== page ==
–CJP says it was shocking incident, hopes values attached to legal and medical professions will be upheld
–Says judiciary is focused on reforms, will not go down ‘without a fight’
–Says continuous trial method delivers results instead of rollover system in which 40-50 cases run alongside
ISLAMABAD: Chief Justice of Pakistan (CJP) Asif Saeed Khosa on Saturday expressed dismay over the tragic incident at the Punjab Institute of Cardiology (PIC) wherein three people lost their lives due to an attack on the hospital by the lawyers and called for “introspection and self-accountability” in the wake of the tragedy.
“Three patients, including an elderly woman, died after doctors failed to provide them timely treatment and remained engaged in averting the assault,” the Punjab health minister said after the incident on Wednesday. After hours of continued violence, police had arrested dozens of lawyers and unblocked the road.
Speaking at a national conference on expeditious justice in Islamabad, the top judge said the incident was “tragic, unbelievable and shocking”, but it provided an opportunity to the legal community for “introspection and self-accountability”.
“Our hearts and our minds reach out to the victims and their families,” said Justice Khosa. “We hope and pray all concerned would like to uphold the values attached to the legal profession as well as the medical profession,” he said.
Justice Khosa called upon lawyers to make “every effort to keep the nobility of such professions intact”. He expressed hope that “better sense will prevail”, not just in this particular incident and its aftermath, but in the future as well.
The chief justice then said he would refrain from saying more on the subject as the matter is sub-judice before the Lahore High Court.
Speaking about reforms in the judicial system of the country, the chief justice said the apex court was making all-out efforts to reform the judicial system as “we will not go down without a fight”.
He said the biggest rebuke faced by the judiciary was what seemed like “the death of trial courts” in Pakistan. “There was no hope left. People were thinking of conceiving a different system altogether.” But, the judiciary remained “determined to do something to fix this”, he said.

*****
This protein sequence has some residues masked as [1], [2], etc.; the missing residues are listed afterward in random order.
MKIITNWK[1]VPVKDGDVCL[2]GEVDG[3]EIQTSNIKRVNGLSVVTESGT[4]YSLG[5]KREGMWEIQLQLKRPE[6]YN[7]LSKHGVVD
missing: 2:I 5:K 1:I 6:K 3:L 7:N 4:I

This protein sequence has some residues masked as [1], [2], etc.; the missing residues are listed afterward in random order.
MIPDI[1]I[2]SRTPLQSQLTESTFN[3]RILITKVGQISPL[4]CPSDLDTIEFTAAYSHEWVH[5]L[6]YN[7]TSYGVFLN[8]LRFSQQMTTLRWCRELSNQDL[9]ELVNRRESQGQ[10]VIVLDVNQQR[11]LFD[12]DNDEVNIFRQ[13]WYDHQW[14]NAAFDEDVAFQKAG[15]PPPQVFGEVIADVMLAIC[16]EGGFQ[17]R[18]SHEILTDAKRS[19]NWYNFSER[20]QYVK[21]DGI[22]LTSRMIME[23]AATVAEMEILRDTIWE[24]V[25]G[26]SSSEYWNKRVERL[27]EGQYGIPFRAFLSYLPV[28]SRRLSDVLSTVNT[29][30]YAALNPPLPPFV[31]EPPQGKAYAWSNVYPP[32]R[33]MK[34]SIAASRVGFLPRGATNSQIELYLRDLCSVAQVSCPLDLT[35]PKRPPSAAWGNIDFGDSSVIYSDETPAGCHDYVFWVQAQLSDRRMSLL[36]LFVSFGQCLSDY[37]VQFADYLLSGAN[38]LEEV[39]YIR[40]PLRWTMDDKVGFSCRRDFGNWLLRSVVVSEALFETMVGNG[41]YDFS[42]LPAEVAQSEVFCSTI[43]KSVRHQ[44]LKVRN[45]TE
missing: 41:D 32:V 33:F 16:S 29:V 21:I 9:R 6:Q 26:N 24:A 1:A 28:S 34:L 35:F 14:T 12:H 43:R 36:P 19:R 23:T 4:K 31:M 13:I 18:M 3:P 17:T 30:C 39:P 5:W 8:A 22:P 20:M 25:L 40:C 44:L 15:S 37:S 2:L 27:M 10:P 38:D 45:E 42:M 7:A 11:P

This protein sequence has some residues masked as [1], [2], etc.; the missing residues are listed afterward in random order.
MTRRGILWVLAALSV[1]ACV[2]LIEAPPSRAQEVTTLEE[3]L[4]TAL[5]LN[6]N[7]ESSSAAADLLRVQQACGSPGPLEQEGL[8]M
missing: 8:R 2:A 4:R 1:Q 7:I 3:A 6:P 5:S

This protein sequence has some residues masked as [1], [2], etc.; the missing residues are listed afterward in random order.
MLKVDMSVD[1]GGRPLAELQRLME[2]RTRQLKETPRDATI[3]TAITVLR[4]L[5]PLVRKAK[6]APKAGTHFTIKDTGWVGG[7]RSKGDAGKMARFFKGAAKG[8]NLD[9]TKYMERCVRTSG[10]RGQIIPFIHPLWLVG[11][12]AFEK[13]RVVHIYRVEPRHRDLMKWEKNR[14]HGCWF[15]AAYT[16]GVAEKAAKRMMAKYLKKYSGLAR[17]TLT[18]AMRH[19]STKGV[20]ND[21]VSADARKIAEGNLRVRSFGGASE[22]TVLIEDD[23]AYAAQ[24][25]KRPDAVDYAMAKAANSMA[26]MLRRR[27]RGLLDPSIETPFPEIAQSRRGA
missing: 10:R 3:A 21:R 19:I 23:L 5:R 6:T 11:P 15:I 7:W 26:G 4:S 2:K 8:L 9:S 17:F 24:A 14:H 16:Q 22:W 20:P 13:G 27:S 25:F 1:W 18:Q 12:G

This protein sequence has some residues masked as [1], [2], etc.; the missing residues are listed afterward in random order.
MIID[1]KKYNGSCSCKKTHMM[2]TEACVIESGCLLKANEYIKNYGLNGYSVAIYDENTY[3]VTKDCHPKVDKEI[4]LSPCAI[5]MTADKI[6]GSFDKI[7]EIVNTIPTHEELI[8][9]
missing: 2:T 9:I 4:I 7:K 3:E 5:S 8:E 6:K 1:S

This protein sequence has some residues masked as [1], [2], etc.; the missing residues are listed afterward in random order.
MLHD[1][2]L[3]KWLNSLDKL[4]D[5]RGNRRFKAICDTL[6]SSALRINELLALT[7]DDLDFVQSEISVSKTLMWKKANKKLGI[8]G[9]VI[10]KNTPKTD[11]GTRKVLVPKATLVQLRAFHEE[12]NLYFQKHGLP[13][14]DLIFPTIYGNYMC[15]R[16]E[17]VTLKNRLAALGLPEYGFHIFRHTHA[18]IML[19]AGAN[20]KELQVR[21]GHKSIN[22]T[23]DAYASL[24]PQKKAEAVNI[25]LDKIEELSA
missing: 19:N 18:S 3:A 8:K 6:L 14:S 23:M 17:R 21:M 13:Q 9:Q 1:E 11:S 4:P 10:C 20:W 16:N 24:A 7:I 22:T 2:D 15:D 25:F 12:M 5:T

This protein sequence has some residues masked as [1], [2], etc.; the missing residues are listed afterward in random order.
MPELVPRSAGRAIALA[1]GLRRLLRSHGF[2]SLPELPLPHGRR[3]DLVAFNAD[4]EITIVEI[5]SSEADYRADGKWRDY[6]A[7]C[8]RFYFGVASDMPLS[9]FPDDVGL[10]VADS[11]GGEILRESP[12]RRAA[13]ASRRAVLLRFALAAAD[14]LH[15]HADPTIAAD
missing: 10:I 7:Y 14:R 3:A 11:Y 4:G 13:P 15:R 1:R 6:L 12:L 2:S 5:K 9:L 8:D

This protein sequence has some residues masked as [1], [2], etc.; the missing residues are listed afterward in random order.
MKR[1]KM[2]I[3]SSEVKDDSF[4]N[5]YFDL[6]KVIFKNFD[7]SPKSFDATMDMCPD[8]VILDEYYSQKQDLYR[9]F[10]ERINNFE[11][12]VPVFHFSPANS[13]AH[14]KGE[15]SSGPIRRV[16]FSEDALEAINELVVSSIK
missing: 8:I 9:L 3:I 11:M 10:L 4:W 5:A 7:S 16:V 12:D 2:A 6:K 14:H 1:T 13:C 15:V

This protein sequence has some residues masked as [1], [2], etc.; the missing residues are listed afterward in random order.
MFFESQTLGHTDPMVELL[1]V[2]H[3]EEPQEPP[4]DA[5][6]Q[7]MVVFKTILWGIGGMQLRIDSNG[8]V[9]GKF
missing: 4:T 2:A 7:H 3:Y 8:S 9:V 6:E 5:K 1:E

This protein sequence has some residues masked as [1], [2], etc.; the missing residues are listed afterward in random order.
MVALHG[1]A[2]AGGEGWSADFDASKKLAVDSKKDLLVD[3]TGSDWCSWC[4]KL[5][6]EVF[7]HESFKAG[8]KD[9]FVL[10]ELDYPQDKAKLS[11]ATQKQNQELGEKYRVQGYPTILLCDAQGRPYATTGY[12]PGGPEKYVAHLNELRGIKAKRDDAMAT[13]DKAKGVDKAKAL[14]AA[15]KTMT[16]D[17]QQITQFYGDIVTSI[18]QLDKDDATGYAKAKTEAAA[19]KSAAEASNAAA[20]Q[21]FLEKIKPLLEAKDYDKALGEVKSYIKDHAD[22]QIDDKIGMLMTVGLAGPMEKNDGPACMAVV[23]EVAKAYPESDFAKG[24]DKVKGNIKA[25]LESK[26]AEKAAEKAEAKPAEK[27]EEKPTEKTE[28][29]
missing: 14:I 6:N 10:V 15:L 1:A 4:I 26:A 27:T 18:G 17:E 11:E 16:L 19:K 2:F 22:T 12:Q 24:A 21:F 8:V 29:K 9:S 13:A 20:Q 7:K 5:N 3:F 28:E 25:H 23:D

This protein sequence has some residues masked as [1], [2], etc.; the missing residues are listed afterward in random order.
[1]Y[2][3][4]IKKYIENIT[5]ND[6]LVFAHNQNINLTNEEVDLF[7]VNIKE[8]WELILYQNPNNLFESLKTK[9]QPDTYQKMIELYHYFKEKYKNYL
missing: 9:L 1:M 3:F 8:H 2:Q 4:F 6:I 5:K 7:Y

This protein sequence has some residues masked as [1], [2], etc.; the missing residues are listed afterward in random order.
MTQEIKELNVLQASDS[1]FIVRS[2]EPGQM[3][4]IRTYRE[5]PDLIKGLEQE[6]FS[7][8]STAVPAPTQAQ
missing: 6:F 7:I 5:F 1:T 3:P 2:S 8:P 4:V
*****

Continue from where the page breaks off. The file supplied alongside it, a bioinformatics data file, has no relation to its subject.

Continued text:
He said that while the possibility of law reforms was there — with 15-20 commissions having been formed in the past on changing the law, the procedure and the court structure — all the recommendations were buried in books. “We said we won’t do it. We will look for ways from within the existing systems, laws, and procedures.
The chief justice said the court started its reforms process with fixing the criminal justice system and identified seven to eight factors in the process.
The reason for giving preference to the criminal trials was that “someone is languishing in jail, having lost his freedom, and someone else who has suffered a loss is awaiting justice. So we thought of how to improve such a system”, he added.
According to the CJP, a “rollover system” wherein 40-50 cases run alongside “did not seem right”. He said the continuous trial method delivers results anywhere in the world.
“They give you a date — even if it is a year-and-a-half later — but when it begins it is seen through in the few days and the judge will have no other case. When one case finishes, another begins,” he explained, adding that people would have to wait to a certain point in such a system and they would get the result in no time once the case commenced.
Another flaw in the justice system is in the treatment of the cases wherein the state was the complainant. “The state is the complainant so the responsibility of presenting the witnesses and evidence lies with the state. For some time now, this responsibility was delegated to the aggrieved party, who was told to bring forth witnesses,” he observed.
Justice Khosa said the complainant then went from pillar to post in search of witnesses but most of the time, none cooperated with him. “One comes and his complaint is recorded, then the case is adjourned for a month-and-a-half.”
He said the state must take ownership of cases and now [post-reforms] they “are the bring the witnesses”.
The chief justice said that in implementing the aforementioned changes, a “world of a difference” was seen.
He said other modalities, such as delays in challans being submitted, prisons not having the funds to transport prisoners and delays in writing out a judgment, were also attended.
Justice Khosa also spoke of proper scheduling having paved the way for “no more excuses” by senior judges to session judges.
He said the senior judges would previously say they were needed in the higher courts and session court cases would be adjourned as a result. “Now the lawyers are also genuinely focused on only certain cases on set dates,” he added.